We might determine from such stories that all persons with depression pose a threat to others. We’d be wrong. It’s true: depression can skew thinking, but generally in self-torturing ways. Like those green gunky guys in the Mucinex commercials, Guilt, Shame, Dread, Worthlessness, and Despair arrive, toting luggage, intent on setting up a homestead in our souls.

Put another way, it’s like trying to keep our noses above frigid waters*. Makes it challenging to fry an egg, focus at a board meeting, and help with the kid’s homework while trying not to drown. I call depression an invisible disability, because the determination needed to keep on keeping on is not readily evident. But depression can be just as debilitating as any other bodily challenge.

And, far from seeking to harm others, it’s often the love of others that prods us out of bed in the morning when we want to pull the covers over our heads, assume a fetal position, and beg for the bliss of unconsciousness.

What do people with depression need?

  • First, not to be labeled by our depression: we are, each of us, individuals.
  • Second, not to be feared: we tend to accept blame that’s not ours anyway.
  • Third, to know we didn’t choose this. Depression can be caused by life experience, by temperament, by physiognomy, or by a combination of these. We choose to eat right, exercise, take medication as needed, get enough rest, and pray pray pray, but it’s no guarantee. We can still find ourselves near to drowning in depression’s chilled waters.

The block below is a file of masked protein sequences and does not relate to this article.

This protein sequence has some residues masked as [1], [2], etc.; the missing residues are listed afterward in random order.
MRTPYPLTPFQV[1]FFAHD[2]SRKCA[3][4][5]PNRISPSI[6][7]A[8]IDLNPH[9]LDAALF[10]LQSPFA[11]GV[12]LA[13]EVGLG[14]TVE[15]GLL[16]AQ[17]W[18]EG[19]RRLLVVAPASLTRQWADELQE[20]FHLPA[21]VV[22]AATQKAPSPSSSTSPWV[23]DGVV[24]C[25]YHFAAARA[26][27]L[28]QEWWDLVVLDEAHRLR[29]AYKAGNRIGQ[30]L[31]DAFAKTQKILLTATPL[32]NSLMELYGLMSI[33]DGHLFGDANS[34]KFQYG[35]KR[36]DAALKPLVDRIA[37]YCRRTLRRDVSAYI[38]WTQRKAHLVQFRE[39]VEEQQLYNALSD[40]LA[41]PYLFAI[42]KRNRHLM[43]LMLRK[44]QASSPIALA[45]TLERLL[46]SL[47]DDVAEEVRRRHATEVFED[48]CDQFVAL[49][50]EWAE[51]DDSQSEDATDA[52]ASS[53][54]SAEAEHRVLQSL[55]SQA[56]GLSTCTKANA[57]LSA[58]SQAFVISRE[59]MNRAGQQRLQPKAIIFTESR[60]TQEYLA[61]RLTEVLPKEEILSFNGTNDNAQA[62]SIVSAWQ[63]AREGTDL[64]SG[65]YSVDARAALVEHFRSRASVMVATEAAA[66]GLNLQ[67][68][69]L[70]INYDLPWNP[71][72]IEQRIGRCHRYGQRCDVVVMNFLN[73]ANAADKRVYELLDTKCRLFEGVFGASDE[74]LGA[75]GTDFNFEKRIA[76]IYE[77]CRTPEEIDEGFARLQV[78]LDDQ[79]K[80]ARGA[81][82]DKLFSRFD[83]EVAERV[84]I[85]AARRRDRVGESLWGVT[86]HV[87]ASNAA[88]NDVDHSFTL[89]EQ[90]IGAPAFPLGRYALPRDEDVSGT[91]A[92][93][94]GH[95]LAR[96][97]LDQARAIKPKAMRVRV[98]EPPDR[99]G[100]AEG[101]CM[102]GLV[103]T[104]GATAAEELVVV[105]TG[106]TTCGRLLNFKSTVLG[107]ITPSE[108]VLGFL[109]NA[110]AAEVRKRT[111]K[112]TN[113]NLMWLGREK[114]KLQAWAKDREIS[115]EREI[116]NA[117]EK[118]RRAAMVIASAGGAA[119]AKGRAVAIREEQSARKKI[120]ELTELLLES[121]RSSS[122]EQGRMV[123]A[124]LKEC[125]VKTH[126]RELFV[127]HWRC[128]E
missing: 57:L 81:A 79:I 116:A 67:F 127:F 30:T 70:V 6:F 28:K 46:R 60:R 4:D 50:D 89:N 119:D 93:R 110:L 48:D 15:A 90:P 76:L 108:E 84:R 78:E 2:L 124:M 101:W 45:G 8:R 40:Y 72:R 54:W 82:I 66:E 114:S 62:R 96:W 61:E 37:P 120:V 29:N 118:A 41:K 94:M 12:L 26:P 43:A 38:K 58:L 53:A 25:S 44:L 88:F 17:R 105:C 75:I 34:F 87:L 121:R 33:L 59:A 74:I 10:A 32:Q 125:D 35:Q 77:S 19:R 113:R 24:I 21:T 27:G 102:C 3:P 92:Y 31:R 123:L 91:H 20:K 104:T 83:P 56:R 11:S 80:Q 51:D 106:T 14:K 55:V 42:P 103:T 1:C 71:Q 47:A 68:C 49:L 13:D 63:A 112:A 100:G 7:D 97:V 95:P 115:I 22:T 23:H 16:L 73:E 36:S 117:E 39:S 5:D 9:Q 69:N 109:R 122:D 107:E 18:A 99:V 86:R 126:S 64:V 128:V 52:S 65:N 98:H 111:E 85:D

• Fourth, have expectations of us. Creating, contributing, being depended on remind us that we’re valued and needed. And that keeps us keeping on.

The reprehensible choices of some persons who share a diagnosis does not define us all. Get to know us— each of us—as a unique person. Because for a person with depression, blame is toxic, but acceptance is balm.

* My book, When God Walks Away: A Dark Night Companion, provides further insight into depression, including its spiritual potential and how it differs from the dark night of the soul.

Imago Dei

Prepare

Local saloon marquee: “Be yourself. Everybody else is taken.”

Across the years I’ve wrestled with the need for individuation and the theological concept of imago dei (meaning that we are created in God’s image). Am I, then, to be a carbon copy of God? Do I seek to parrot God’s words? Instant replay God’s actions?

I think there’s more to it than that. If God intended Mini Me’s instead of unique individuals, why create daily such an array of personalities? Such a diversity of spiritual gifts? Perhaps imago dei means that, in all I do, I remember the God blood running in my veins, the divine DNA etched into each cell. And that I recognize that familial connection in every person I meet. And that we seek, each his/her own way, to live out our family values. That’s a pretty tall order for one life!

This month you can, I can, practice being yourself, myself. We can:

  • draw our own conclusions about everything from theology to politics;
  • create something to express our sense of truth and/or beauty;
  • adorn our outsides (garments, facial hair, jewelry, body art, head and foot gear, etc.) to express what’s inside.

If I don’t live out who I am, if you don’t live out who you are—then who else will? Everybody else is taken.